Loch Valley (The Poplars) camping area, Noojee

You’ll find Loch Valley (The Poplars) camping area approximately 7km from Noojee, a small town on the way to Baw Baw National Park. This campground is free and dog friendly, and has toilets and picnic areas. You can fish and swim in the lake, although you might find that you have to warm yourself up by the campfire after taking a dip. But get in quick – Loch Valley closes down over winter.

Little River Junction camping area, Snowy River National Park

It’s a long way to the bottom of Victoria’s deepest cleft, the Little River Gorge. Visit the lookout at the gorge on your way to Little River Junction camping area. The junction is between the Snowy and Little rivers, and the camping area is perfectly placed for some swimming or canoeing.

Meredith Park camping area, Colac

This is a well-known free camping area on the northern shore of Lake Colac. The fishing here is great, and the area can become crowded with anglers.

Bear Gully camping area, Cape Liptrap Coastal Park

Quieter than neighbouring Wilsons Promontory National Park, Cape Liptrap is on a charming section of the Gippsland coast, only a short distance from Walkerville. Bear Gully is the only camping area in the park, and you’ll find its shady sites just behind Maitland Beach.

South Australia

Artimore Ruins camping area

Rattle down the Public Access Track in your 4WD until you come to Artimore Ruins. Nestled in a valley, this is a secluded and often quiet site with absolutely no facilities, so be prepared to rough it. The surroundings make this spot ideal for telling ghost tales around the campfire at night.

Western Australia

Marrinup camping area, Dwellingup

There’s really only one word to describe Marrinup camping area – pleasant. It’s a pleasant camping area, with a pleasant location in the forest next to Marrinup Brook. There are pleasant walks around the camping area, with pleasant wildlife-watching. It’s also pleasantly free and dog friendly.

Eagle Bluff camping area, Francois Peron National Park

We’re as shocked as you – you can get free camping just a short swim away from the marine wonderland of Shark Bay Marine Park. The water is the main drawcard here, but there’s also good birdwatching. The sites are spread out amongst the coastal vegetation on the foreshore.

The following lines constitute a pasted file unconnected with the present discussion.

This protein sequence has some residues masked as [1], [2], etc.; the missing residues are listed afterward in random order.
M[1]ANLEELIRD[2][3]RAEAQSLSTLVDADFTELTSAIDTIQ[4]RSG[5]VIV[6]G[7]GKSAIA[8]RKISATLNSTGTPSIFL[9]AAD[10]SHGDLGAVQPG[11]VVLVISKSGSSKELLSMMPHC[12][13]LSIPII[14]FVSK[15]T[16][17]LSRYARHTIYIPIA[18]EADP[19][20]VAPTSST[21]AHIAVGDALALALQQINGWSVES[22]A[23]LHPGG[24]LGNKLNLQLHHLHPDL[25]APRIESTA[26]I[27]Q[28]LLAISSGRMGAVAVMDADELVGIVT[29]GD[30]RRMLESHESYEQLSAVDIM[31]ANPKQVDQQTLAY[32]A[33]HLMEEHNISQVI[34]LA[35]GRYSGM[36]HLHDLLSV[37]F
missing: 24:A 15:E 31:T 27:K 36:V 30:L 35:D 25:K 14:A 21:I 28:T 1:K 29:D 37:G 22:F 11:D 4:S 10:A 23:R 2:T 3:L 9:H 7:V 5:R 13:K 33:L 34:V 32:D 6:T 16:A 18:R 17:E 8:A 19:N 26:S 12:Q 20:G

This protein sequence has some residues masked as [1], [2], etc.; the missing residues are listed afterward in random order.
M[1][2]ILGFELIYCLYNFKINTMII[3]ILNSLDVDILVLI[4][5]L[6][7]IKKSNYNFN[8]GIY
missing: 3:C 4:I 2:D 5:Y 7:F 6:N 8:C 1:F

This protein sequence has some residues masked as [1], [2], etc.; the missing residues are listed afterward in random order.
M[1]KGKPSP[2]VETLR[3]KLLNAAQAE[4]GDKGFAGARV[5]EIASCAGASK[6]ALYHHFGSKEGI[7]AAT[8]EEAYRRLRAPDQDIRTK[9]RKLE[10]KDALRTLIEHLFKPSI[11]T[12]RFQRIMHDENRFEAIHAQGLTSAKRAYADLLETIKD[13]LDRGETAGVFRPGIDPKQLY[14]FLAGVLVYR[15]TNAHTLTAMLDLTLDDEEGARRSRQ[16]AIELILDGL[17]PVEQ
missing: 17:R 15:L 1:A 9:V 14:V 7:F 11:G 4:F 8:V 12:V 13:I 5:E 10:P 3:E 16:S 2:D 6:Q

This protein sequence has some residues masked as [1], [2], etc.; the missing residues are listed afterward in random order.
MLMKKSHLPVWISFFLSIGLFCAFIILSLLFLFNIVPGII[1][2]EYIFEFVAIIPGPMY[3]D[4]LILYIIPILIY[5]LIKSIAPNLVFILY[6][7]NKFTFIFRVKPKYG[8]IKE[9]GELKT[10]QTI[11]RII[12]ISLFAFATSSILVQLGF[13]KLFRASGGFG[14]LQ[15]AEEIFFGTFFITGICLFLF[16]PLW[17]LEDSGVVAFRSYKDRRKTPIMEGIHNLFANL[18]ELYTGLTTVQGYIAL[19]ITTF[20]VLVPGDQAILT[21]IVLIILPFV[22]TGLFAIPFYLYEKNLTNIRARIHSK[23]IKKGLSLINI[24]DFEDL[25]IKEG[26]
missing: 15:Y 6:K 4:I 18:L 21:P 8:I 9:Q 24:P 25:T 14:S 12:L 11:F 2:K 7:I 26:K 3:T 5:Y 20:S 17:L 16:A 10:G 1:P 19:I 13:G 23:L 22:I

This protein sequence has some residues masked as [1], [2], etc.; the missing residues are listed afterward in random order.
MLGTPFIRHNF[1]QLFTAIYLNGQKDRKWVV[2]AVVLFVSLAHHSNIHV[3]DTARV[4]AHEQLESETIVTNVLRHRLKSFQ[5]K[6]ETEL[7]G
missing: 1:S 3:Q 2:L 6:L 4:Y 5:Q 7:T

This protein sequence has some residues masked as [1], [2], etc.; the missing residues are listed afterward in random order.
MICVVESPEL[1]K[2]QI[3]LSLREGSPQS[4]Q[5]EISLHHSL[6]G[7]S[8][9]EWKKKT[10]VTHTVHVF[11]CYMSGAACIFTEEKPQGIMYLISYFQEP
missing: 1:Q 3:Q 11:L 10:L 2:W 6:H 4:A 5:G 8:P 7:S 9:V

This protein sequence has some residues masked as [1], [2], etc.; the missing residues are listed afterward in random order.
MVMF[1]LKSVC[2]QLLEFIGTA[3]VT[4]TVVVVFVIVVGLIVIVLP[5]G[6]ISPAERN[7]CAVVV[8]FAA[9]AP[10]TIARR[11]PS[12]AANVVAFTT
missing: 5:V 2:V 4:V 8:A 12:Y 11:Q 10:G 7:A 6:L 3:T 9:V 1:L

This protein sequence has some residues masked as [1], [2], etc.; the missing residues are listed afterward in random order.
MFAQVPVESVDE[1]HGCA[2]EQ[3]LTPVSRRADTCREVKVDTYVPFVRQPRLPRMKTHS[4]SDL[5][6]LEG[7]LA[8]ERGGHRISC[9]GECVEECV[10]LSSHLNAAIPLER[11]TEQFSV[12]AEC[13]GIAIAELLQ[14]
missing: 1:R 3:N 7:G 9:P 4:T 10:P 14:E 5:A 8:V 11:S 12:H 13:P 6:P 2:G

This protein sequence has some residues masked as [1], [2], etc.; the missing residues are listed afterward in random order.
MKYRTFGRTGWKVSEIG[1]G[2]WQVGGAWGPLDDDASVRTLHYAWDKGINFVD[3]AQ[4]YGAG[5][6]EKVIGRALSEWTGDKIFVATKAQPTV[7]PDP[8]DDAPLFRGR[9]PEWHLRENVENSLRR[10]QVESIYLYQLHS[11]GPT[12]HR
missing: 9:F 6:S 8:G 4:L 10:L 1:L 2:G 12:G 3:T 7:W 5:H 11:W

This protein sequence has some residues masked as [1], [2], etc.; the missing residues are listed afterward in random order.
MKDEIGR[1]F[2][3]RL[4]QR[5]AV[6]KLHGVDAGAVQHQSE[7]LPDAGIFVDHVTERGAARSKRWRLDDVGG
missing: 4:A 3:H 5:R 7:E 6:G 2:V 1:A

House Beach camping area, Fitzgerald River National Park

You need to have a 4WD and be completely self-sufficient to camp at House Beach. But other than those obstacles, this is a great beach campsite with good fishing and swimming.

Northern Territory

Alligator Billabong camping area (bush camping), Kakadu National Park

Camp for free in Australia’s biggest national park at Alligator Billabong camping area. This site is only accessible by a 4WD-only track, and has no facilities.

Birthday Waterhole camping area, West MacDonnell National Park

Birthday Waterhole camping area is a free campsite on the Larapinta Trail, which treks across the West MacDonnell Ranges from Alice Springs to Mount Sonder. There are no facilities here, so you’ll have to be entirely self-sufficient.

Curtin Springs Roadhouse, Curtin Springs

You can camp for free at this roadhouse, which is on a working cattle station. Also on the station? Mount Conner, a monolith that is often mistaken for Uluru. The real Uluru is still 87 kilometres up the road. The campsite has good facilities.

Limmen Bight Fishing Camp, Limmen

Among certain circles, this is a famously good free campsite – so don’t tell anyone we let you in on the secret!


Chinchilla Weir camping area, Chinchilla

On the banks of the Condamine River, this basic site has a maximum stay of two nights and is popular with water lovers, as you can swim, boat, waterski and canoe on the river. There are picnic tables, fireplaces and toilets here, but not much else. On the plus side, it’s free, doesn’t require  booking and is dog friendly.

The Boulders camping area, Babinda

You’ll find this camping area near one of the best swimming holes in Queensland. Sites are strictly limited – there are only five, with space for five people on each.

Broadwater Recreational Reserve camping area, Nanango

Twitchers, take note! This camping area is known for being a good birdwatching site. But it’s not known for much else. To camp here, you need to be completely self-sufficient.


Cockle Creek camping area, Recherche Bay Nature Recreation Area

You’ll have to go deep into the south to find this campsite – as far south as you can go by car in Australia. These campsites range along the final kilometres of Tasmania’s southernmost road. While you can’t camp on the ocean side of the road, the grassy sites have a great view and easy proximity to the beach. The only things provided by the campground are toilets and the views. You’ll have to be entirely self-sufficient and bring everything else (including your dog on a leash, if you want to travel with the whole family).

Green Point camping area, Marrawah

If you don’t feel like going south, how about taking on the Wild West? At Green Point you’ll have an unimpeded view of the mighty waves rolling in from South Africa. The facilities are good here, but this is a very exposed campsite, so bring shelter.